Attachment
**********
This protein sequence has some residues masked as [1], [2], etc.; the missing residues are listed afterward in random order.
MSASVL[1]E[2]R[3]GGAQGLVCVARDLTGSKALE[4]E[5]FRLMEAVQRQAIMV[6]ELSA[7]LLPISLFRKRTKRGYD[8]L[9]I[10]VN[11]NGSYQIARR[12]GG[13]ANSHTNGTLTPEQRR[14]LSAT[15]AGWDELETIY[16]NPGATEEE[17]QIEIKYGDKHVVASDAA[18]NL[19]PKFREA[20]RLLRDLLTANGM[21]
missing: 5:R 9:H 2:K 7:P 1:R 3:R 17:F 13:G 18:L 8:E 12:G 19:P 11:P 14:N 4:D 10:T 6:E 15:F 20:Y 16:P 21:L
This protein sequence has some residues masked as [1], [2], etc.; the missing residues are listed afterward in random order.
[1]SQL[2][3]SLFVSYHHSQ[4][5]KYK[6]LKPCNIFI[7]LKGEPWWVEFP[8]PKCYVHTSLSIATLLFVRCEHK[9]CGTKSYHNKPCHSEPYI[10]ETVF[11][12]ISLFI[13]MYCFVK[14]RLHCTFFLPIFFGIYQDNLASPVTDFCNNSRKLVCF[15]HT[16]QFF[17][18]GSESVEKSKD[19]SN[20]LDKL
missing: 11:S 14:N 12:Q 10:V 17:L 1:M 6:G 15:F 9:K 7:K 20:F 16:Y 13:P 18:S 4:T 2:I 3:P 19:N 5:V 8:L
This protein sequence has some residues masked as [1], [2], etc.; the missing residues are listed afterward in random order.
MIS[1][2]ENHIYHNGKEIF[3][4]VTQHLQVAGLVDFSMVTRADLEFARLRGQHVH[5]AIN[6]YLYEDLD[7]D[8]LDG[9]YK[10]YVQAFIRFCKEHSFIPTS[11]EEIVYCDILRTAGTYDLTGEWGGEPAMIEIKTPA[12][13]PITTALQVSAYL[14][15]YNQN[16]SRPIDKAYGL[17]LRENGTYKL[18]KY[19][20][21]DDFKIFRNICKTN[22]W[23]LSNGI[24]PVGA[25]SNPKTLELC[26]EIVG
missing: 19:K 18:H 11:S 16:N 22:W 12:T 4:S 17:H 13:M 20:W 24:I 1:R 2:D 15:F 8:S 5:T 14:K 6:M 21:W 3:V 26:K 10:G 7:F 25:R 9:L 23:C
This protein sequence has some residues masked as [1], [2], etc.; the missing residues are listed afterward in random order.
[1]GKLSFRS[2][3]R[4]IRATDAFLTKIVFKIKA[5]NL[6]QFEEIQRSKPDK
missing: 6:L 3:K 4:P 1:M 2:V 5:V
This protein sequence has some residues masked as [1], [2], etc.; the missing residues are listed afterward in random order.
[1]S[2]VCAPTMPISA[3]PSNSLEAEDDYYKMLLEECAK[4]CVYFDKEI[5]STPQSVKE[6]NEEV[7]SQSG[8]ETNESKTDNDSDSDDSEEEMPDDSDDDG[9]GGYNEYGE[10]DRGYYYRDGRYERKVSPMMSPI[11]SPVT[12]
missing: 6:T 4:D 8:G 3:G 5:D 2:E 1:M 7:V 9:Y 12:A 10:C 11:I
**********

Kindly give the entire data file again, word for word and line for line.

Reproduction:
This protein sequence has some residues masked as [1], [2], etc.; the missing residues are listed afterward in random order.
MSASVL[1]E[2]R[3]GGAQGLVCVARDLTGSKALE[4]E[5]FRLMEAVQRQAIMV[6]ELSA[7]LLPISLFRKRTKRGYD[8]L[9]I[10]VN[11]NGSYQIARR[12]GG[13]ANSHTNGTLTPEQRR[14]LSAT[15]AGWDELETIY[16]NPGATEEE[17]QIEIKYGDKHVVASDAA[18]NL[19]PKFREA[20]RLLRDLLTANGM[21]
missing: 5:R 9:H 2:K 7:P 1:R 3:R 17:F 13:G 18:L 8:E 12:G 19:P 11:P 14:N 4:D 10:T 6:E 15:F 20:Y 16:P 21:L
This protein sequence has some residues masked as [1], [2], etc.; the missing residues are listed afterward in random order.
[1]SQL[2][3]SLFVSYHHSQ[4][5]KYK[6]LKPCNIFI[7]LKGEPWWVEFP[8]PKCYVHTSLSIATLLFVRCEHK[9]CGTKSYHNKPCHSEPYI[10]ETVF[11][12]ISLFI[13]MYCFVK[14]RLHCTFFLPIFFGIYQDNLASPVTDFCNNSRKLVCF[15]HT[16]QFF[17][18]GSESVEKSKD[19]SN[20]LDKL
missing: 11:S 14:N 12:Q 10:V 17:L 1:M 6:G 15:F 9:K 7:K 20:F 16:Y 13:P 18:S 4:T 2:I 3:P 19:N 5:V 8:L
This protein sequence has some residues masked as [1], [2], etc.; the missing residues are listed afterward in random order.
MIS[1][2]ENHIYHNGKEIF[3][4]VTQHLQVAGLVDFSMVTRADLEFARLRGQHVH[5]AIN[6]YLYEDLD[7]D[8]LDG[9]YK[10]YVQAFIRFCKEHSFIPTS[11]EEIVYCDILRTAGTYDLTGEWGGEPAMIEIKTPA[12][13]PITTALQVSAYL[14][15]YNQN[16]SRPIDKAYGL[17]LRENGTYKL[18]KY[19][20][21]DDFKIFRNICKTN[22]W[23]LSNGI[24]PVGA[25]SNPKTLELC[26]EIVG
missing: 19:K 18:H 11:S 16:N 22:W 12:T 4:S 17:H 13:M 20:W 24:I 1:R 2:D 15:F 8:S 5:T 14:K 6:M 21:W 3:V 26:K 10:G 7:F 25:R 9:L 23:C
This protein sequence has some residues masked as [1], [2], etc.; the missing residues are listed afterward in random order.
[1]GKLSFRS[2][3]R[4]IRATDAFLTKIVFKIKA[5]NL[6]QFEEIQRSKPDK
missing: 6:L 3:K 4:P 1:M 2:V 5:V
This protein sequence has some residues masked as [1], [2], etc.; the missing residues are listed afterward in random order.
[1]S[2]VCAPTMPISA[3]PSNSLEAEDDYYKMLLEECAK[4]CVYFDKEI[5]STPQSVKE[6]NEEV[7]SQSG[8]ETNESKTDNDSDSDDSEEEMPDDSDDDG[9]GGYNEYGE[10]DRGYYYRDGRYERKVSPMMSPI[11]SPVT[12]
missing: 6:T 4:D 8:G 3:G 5:D 2:E 1:M 7:V 9:Y 12:A 10:C 11:I